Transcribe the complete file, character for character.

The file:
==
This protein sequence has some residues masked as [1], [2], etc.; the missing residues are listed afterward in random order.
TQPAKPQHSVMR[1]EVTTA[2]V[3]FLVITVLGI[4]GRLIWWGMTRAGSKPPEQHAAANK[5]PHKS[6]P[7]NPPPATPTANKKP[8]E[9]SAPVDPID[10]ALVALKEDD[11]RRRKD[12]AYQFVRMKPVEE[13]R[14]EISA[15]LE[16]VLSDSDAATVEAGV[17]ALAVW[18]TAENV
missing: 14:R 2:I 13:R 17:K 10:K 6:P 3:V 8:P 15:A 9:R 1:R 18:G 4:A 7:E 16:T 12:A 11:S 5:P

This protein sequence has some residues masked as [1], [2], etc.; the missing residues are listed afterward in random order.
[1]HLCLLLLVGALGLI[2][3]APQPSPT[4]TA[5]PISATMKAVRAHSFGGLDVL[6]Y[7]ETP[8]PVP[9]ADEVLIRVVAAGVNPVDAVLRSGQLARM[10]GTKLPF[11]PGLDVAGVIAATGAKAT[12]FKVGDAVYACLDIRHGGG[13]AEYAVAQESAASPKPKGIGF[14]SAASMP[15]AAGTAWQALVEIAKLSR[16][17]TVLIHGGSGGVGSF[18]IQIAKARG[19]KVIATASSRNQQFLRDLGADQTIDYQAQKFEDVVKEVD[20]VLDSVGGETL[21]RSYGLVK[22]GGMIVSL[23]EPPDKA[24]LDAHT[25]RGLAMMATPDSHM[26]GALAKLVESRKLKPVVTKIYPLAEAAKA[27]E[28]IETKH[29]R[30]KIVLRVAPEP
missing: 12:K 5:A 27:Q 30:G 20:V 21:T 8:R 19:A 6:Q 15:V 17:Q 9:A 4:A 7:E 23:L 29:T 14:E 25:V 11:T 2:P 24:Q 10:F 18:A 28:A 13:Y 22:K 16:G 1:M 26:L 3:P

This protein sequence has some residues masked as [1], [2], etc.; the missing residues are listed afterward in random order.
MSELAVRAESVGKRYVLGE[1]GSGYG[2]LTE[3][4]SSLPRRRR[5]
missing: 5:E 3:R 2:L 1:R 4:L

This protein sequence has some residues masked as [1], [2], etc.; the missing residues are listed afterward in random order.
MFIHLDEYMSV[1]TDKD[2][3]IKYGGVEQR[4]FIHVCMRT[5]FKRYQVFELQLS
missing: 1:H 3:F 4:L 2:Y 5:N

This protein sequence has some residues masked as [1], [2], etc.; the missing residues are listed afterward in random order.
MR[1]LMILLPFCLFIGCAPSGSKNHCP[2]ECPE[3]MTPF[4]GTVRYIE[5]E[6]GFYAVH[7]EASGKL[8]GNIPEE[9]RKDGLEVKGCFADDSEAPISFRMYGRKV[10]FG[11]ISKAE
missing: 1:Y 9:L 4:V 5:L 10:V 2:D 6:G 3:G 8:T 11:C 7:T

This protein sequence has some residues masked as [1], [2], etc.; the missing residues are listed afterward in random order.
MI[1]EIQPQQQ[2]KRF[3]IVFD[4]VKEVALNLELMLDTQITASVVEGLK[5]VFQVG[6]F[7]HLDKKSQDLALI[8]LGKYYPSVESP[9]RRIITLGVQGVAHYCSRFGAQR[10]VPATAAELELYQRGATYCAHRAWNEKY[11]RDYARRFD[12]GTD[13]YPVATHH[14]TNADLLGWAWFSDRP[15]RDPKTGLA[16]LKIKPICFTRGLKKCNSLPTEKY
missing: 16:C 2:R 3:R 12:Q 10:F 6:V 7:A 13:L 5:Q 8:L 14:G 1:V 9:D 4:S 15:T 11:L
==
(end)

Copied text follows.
This protein sequence has some residues masked as [1], [2], etc.; the missing residues are listed afterward in random order.
TQPAKPQHSVMR[1]EVTTA[2]V[3]FLVITVLGI[4]GRLIWWGMTRAGSKPPEQHAAANK[5]PHKS[6]P[7]NPPPATPTANKKP[8]E[9]SAPVDPID[10]ALVALKEDD[11]RRRKD[12]AYQFVRMKPVEE[13]R[14]EISA[15]LE[16]VLSDSDAATVEAGV[17]ALAVW[18]TAENV
missing: 14:R 2:I 13:R 17:K 10:K 6:P 3:V 8:P 15:A 9:R 1:R 18:G 4:A 7:E 16:T 12:A 11:S 5:P

This protein sequence has some residues masked as [1], [2], etc.; the missing residues are listed afterward in random order.
[1]HLCLLLLVGALGLI[2][3]APQPSPT[4]TA[5]PISATMKAVRAHSFGGLDVL[6]Y[7]ETP[8]PVP[9]ADEVLIRVVAAGVNPVDAVLRSGQLARM[10]GTKLPF[11]PGLDVAGVIAATGAKAT[12]FKVGDAVYACLDIRHGGG[13]AEYAVAQESAASPKPKGIGF[14]SAASMP[15]AAGTAWQALVEIAKLSR[16][17]TVLIHGGSGGVGSF[18]IQIAKARG[19]KVIATASSRNQQFLRDLGADQTIDYQAQKFEDVVKEVD[20]VLDSVGGETL[21]RSYGLVK[22]GGMIVSL[23]EPPDKA[24]LDAHT[25]RGLAMMATPDSHM[26]GALAKLVESRKLKPVVTKIYPLAEAAKA[27]E[28]IETKH[29]R[30]KIVLRVAPEP
missing: 12:K 5:A 27:Q 30:G 20:V 21:T 8:R 19:A 6:Q 15:V 17:Q 9:A 4:A 7:E 23:L 29:T 14:E 25:V 11:T 2:P 24:Q 10:F 18:A 28:A 13:Y 22:K 16:G 1:M 26:L 3:P

This protein sequence has some residues masked as [1], [2], etc.; the missing residues are listed afterward in random order.
MSELAVRAESVGKRYVLGE[1]GSGYG[2]LTE[3][4]SSLPRRRR[5]
missing: 5:E 3:R 2:L 1:R 4:L

This protein sequence has some residues masked as [1], [2], etc.; the missing residues are listed afterward in random order.
MFIHLDEYMSV[1]TDKD[2][3]IKYGGVEQR[4]FIHVCMRT[5]FKRYQVFELQLS
missing: 1:H 3:F 4:L 2:Y 5:N

This protein sequence has some residues masked as [1], [2], etc.; the missing residues are listed afterward in random order.
MR[1]LMILLPFCLFIGCAPSGSKNHCP[2]ECPE[3]MTPF[4]GTVRYIE[5]E[6]GFYAVH[7]EASGKL[8]GNIPEE[9]RKDGLEVKGCFADDSEAPISFRMYGRKV[10]FG[11]ISKAE
missing: 1:Y 9:L 4:V 5:L 10:V 2:D 6:G 3:G 8:T 11:C 7:T

This protein sequence has some residues masked as [1], [2], etc.; the missing residues are listed afterward in random order.
MI[1]EIQPQQQ[2]KRF[3]IVFD[4]VKEVALNLELMLDTQITASVVEGLK[5]VFQVG[6]F[7]HLDKKSQDLALI[8]LGKYYPSVESP[9]RRIITLGVQGVAHYCSRFGAQR[10]VPATAAELELYQRGATYCAHRAWNEKY[11]RDYARRFD[12]GTD[13]YPVATHH[14]TNADLLGWAWFSDRP[15]RDPKTGLA[16]LKIKPICFTRGLKKCNSLPTEKY
missing: 16:C 2:R 3:R 12:Q 10:F 6:V 7:A 13:L 5:Q 8:L 14:G 1:V 9:D 4:S 15:T 11:L